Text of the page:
Thematic file

Partnerships at the heart of the fight against neglected tropical diseases

Lest we forget: a large-scale awareness-raising strategy


These infectious diseases found in hot, humid climates affect a billion people around the world, but they have long been neglected by researchers and funders. In recent years, however, the international community has been mobilizing to fight against these disorders that prevent the world’s deprived populations from escaping from poverty due to their terrible consequences. For Professor Alice Dautry, this unprecedented effort has already led to significant progress.


Alice Dautry, Directrice Générale de l’Institut Pasteur, membre du Conseil d’Administration de la Fondation Sanofi Espoir

Interview of Alice Dautry

Managing Director of the Institut Pasteur, member of the Sanofi Espoir Foundation board of Directors.

« Rich countries have realized that the world in which we live will never reach an equitable balance if one out of every six people continues to be severely affected by avoidable diseases. »



The Foundation is participating in the fight against neglected tropical diseases

To fight against health inequalities and support development assistance, the Sanofi Espoir Foundation is supporting the fight against neglected tropical diseases:


Leishmaniasis in Brazil and Venezuela
This complex disfiguring, disabling, and potentially fatal disease kills 1.6 million new victims every year.

 


Buruli ulcer in Togo, Benin and Cameroon
This condition necrotizes the skin and tissues causing large ulcers, and mostly affects children, particularly in Central Africa.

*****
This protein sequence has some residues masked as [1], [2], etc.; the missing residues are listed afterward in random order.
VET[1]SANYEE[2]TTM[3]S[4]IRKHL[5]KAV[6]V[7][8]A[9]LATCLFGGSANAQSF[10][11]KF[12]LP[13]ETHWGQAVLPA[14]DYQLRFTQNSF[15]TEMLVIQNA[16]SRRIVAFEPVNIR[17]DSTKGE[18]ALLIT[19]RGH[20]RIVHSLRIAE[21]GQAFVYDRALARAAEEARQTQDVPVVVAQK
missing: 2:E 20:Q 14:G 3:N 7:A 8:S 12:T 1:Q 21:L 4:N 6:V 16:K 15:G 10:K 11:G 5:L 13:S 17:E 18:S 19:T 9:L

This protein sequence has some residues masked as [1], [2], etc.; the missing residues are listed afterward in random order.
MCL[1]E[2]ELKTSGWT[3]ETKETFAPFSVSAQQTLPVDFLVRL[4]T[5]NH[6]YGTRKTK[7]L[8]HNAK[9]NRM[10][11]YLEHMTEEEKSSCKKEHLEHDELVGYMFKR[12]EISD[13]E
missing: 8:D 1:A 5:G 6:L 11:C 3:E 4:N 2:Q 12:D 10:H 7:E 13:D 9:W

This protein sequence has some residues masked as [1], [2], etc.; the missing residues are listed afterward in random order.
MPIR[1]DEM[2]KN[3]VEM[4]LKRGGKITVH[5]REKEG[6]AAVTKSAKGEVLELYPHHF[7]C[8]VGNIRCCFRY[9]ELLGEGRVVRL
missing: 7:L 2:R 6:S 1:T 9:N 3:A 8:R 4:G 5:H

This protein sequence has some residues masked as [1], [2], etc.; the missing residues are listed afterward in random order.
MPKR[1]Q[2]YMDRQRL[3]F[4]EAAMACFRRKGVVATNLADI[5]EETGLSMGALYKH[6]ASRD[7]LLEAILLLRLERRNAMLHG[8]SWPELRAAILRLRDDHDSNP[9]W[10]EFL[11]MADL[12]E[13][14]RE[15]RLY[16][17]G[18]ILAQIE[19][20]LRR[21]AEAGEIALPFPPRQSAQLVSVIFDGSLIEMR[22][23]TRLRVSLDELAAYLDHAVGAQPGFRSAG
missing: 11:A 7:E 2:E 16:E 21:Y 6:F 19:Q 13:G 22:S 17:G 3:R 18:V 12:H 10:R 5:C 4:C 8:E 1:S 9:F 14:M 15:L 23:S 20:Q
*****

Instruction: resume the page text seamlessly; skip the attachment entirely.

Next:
Chagas disease in Paraguay
Chagas disease is endemic in the region of Gran Chaco and eliminating its carrier is a major challenge.

   

Major Neglected Tropical Diseases

The WHO is currently focusing on 17 neglected tropical diseases, but this list is not exhaustive:

  • Dengue
  • Rabies
  • Trachoma
  • Buruli ulcer
  • Endemic treponematosis (yaws)
  • Leprosy
  • Chagas disease (American trypanosomiasis)
  • Human African trypanosomiasis (sleeping sickness)
  • Leishmaniasis
  • Cysticercosis
  • Dracunculosis(Guinea worm)
  • Echinococcosis (hydatid disease)
  • Foodborne trematode infections
  • Lymphatic filariasis (elephantiasis)
  • Onchocerciasis (river blindness)
  • Schistosomiasis (bilharzia)
  • Soil-transmitted helminthiasis (soil transmitted helminths)

Most of these are parasitic diseases caused by protozoa or helminths. Some are transmitted by the host animals or by carriers such as mosquitoes. Still others are transmitted by contaminated water or soil contaminated with parasite eggs or larvae.

Neglected tropical diseases tend to overlap

  • The WHO estimates that neglected tropical diseases are endemic in 149 countries and territories facing at least one neglected tropical disease.
  • Very often, these diseases are concentrated in one geographic area and even overlap, so that individuals suffer simultaneously from several parasitic infections.
  • All low-income countries without exception are affected simultaneously by at least five neglected tropical diseases.

Women and children are the most vulnerable

Women, children, ethnic minorities, and those living in isolated areas with limited access to services are the most exposed to the risk of infection.